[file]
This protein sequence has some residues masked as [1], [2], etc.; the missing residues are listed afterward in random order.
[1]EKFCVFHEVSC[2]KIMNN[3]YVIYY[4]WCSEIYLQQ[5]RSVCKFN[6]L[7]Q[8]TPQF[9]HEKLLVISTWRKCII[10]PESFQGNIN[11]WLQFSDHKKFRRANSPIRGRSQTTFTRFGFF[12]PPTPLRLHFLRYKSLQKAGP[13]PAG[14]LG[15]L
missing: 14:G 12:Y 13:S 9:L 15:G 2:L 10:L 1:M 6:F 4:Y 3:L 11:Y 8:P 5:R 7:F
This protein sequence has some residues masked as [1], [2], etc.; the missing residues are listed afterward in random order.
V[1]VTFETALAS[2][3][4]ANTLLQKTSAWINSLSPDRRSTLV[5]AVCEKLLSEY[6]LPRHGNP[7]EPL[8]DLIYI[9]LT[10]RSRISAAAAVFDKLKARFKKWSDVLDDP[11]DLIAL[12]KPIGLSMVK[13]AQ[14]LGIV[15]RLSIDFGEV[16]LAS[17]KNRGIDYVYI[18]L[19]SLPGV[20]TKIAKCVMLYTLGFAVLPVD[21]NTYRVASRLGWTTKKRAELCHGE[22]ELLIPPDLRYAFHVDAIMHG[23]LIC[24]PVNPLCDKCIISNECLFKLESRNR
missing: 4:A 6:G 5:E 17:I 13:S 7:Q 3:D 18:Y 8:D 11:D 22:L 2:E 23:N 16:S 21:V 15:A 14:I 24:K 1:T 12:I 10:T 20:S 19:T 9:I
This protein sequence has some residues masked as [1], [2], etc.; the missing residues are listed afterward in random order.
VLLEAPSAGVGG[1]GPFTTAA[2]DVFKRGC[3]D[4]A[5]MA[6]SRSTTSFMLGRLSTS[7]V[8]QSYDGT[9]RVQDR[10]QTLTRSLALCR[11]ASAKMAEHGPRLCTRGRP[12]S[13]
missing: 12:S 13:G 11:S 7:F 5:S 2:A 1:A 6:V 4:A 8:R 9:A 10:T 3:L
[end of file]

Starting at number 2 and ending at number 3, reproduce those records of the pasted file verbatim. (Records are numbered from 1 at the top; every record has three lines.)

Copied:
This protein sequence has some residues masked as [1], [2], etc.; the missing residues are listed afterward in random order.
V[1]VTFETALAS[2][3][4]ANTLLQKTSAWINSLSPDRRSTLV[5]AVCEKLLSEY[6]LPRHGNP[7]EPL[8]DLIYI[9]LT[10]RSRISAAAAVFDKLKARFKKWSDVLDDP[11]DLIAL[12]KPIGLSMVK[13]AQ[14]LGIV[15]RLSIDFGEV[16]LAS[17]KNRGIDYVYI[18]L[19]SLPGV[20]TKIAKCVMLYTLGFAVLPVD[21]NTYRVASRLGWTTKKRAELCHGE[22]ELLIPPDLRYAFHVDAIMHG[23]LIC[24]PVNPLCDKCIISNECLFKLESRNR
missing: 4:A 6:G 5:E 17:I 13:S 7:Q 3:D 18:Y 8:D 11:D 22:L 2:E 23:N 16:S 21:V 15:A 14:I 24:K 1:T 12:I 10:T 20:S 19:T 9:I
This protein sequence has some residues masked as [1], [2], etc.; the missing residues are listed afterward in random order.
VLLEAPSAGVGG[1]GPFTTAA[2]DVFKRGC[3]D[4]A[5]MA[6]SRSTTSFMLGRLSTS[7]V[8]QSYDGT[9]RVQDR[10]QTLTRSLALCR[11]ASAKMAEHGPRLCTRGRP[12]S[13]
missing: 12:S 13:G 11:S 7:F 5:S 2:A 1:A 6:V 4:A 8:R 9:A 10:T 3:L